Sony may "monitor and record" all PSN activity on PlayStation 4
Updated Software Usage Terms say PlayStation maker can collect voice and text data to enforce Terms and to comply with law.
Ahead of the PlayStation 4's launch this week, Sony has updated its Software Usage Terms (via Polygon) to explain that the company may "monitor and record" any or all PlayStation Network activity, including voice and text message data. The company can do so enforce the Terms and to comply with pertinent law, Sony said.
"We reserve the right in our sole discretion to monitor and record any or all of your PSN activity and to remove any of your UGM [user-generated media] at our sole discretion, without further notice to you."
The Terms of Usage apply to all authorized PlayStation systems, including PlayStation 2, PSP, PlayStation 3, PlayStation Vita, and PS4.
"Any information collected in this way, for example, your UGM, the content of your voice and text communications, video of your gameplay, the time and location of your activities, and your name, your PSN Online ID, and IP address, may be used by us or our affiliated companies to enforce these Terms and the SEN Terms of Service, to comply with the law, to protect our rights and those of our licensors and users, and to protect the personal safety of our employees and users," the document goes on.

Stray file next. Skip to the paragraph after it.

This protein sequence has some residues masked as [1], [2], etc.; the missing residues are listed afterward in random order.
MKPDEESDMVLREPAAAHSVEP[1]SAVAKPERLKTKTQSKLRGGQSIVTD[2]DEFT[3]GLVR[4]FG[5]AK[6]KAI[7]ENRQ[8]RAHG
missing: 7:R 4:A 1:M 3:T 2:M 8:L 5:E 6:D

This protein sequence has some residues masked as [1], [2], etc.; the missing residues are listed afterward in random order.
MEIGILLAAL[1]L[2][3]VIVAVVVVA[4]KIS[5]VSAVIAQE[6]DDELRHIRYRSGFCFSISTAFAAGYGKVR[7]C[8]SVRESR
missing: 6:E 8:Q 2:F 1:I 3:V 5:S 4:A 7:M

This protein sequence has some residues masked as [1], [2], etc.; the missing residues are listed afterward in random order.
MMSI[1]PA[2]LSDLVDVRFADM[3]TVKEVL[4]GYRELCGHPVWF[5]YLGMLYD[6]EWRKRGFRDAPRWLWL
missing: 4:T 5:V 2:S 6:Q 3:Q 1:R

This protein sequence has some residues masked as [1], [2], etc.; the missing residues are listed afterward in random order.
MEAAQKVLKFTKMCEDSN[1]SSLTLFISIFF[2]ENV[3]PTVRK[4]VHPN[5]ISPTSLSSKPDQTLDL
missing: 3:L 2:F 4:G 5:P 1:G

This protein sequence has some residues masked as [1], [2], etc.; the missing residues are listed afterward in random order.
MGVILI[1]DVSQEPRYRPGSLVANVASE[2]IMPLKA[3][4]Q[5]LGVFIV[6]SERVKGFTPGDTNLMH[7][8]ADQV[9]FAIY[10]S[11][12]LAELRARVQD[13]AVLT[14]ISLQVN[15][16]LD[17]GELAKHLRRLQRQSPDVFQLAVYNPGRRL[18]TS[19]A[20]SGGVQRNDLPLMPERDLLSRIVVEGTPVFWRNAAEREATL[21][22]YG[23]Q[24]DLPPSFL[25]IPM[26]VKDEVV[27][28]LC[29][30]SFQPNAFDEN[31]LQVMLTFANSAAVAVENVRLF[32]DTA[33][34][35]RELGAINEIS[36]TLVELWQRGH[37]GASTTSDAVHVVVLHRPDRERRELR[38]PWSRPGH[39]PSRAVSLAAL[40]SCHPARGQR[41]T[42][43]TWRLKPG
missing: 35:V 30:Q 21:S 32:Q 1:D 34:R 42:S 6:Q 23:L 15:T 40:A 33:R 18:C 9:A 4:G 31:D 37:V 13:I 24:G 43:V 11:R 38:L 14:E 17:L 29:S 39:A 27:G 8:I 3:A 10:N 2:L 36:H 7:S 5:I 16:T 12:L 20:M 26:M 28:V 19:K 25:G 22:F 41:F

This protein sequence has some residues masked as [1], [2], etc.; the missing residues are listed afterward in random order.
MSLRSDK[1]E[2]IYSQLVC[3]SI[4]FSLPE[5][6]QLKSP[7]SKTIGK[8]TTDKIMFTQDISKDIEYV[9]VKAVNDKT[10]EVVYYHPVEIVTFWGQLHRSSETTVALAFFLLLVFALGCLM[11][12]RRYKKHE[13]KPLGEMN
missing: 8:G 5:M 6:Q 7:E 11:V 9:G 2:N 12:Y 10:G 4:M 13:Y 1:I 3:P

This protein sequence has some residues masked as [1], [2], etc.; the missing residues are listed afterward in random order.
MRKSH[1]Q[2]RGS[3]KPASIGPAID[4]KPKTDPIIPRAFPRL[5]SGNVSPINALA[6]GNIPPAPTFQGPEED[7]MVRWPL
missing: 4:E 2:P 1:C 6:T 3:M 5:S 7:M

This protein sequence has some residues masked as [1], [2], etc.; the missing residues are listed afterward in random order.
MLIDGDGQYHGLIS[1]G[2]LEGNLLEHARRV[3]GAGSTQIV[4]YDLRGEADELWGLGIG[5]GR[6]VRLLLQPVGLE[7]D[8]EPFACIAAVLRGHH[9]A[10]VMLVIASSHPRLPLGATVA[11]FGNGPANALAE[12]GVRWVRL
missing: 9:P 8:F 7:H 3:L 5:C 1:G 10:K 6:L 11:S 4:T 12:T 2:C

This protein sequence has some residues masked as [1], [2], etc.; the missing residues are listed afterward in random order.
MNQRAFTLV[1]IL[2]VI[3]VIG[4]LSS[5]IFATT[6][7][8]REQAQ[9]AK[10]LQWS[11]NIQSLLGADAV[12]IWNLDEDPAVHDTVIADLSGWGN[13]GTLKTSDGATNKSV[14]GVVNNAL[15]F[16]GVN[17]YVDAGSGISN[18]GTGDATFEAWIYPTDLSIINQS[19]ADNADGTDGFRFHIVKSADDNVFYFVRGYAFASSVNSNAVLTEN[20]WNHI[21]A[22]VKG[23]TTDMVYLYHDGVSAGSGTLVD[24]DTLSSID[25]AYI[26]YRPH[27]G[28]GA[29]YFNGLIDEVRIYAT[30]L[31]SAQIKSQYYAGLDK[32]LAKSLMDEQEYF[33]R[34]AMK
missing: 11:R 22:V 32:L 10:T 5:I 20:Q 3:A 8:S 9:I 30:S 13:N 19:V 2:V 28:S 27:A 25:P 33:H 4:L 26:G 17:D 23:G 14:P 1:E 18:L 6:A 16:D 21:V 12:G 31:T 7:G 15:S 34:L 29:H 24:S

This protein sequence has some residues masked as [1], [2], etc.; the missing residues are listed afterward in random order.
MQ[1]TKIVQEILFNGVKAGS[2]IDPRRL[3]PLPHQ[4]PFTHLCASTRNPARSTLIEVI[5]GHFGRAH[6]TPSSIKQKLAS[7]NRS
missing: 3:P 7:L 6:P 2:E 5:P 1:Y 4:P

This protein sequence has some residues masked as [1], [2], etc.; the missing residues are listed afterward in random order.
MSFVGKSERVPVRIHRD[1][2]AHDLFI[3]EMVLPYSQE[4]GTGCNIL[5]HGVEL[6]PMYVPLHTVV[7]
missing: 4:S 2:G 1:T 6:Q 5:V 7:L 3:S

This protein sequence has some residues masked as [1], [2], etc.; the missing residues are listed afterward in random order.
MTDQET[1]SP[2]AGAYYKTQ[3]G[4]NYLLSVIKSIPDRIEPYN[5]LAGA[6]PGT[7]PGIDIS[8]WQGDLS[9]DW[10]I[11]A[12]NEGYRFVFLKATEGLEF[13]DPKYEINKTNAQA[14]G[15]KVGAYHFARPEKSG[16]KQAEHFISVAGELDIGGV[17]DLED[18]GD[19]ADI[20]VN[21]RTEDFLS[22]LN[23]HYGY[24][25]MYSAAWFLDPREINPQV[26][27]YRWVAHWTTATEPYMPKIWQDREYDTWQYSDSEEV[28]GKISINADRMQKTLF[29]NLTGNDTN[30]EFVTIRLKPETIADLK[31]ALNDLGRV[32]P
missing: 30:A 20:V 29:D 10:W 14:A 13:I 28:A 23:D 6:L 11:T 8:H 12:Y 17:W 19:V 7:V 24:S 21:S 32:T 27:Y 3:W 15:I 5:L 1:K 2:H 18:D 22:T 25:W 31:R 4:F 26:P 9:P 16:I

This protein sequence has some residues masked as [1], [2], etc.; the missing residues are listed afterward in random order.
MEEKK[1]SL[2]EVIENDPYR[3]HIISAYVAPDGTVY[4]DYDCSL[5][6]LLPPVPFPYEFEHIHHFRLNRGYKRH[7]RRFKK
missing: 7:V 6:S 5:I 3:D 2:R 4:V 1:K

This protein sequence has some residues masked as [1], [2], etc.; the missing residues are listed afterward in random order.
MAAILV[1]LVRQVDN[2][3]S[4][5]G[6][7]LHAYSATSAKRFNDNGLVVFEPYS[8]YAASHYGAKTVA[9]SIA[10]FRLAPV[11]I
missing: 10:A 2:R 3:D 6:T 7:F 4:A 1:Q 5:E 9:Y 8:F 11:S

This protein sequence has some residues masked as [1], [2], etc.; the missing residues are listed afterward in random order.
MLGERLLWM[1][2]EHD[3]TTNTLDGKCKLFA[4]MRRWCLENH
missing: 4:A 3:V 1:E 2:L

This information can be handed over to the police or other appropriate authorities, Sony said. Accepting the Software Usage Terms means users consent to this.
Though Sony may monitor and record PSN activity, the company said users should not worry about the company having a permanent and exhaustive record of their online actions.
"We can't monitor all PSN activity and we make no commitment to do so," Sony said.
The updated Terms of Usage also points out that all PlayStation software is "licensed, not sold," meaning players acquire rights to use software, but do not own said software. As such, players are not permitted to resell disc-based games or downloads, Sony said, unless Sony grants permission. This policy has been in place since the original PlayStation, though Sony has never blocked the sale of secondhand games.
Sony confirmed at the 2013 Electronic Entertainment Expo in June that the secondhand market on PS4 will work just as it does currently on PS3. No restrictions for used games will be in place.
The PS4 launches this Friday, November 15 in North America.
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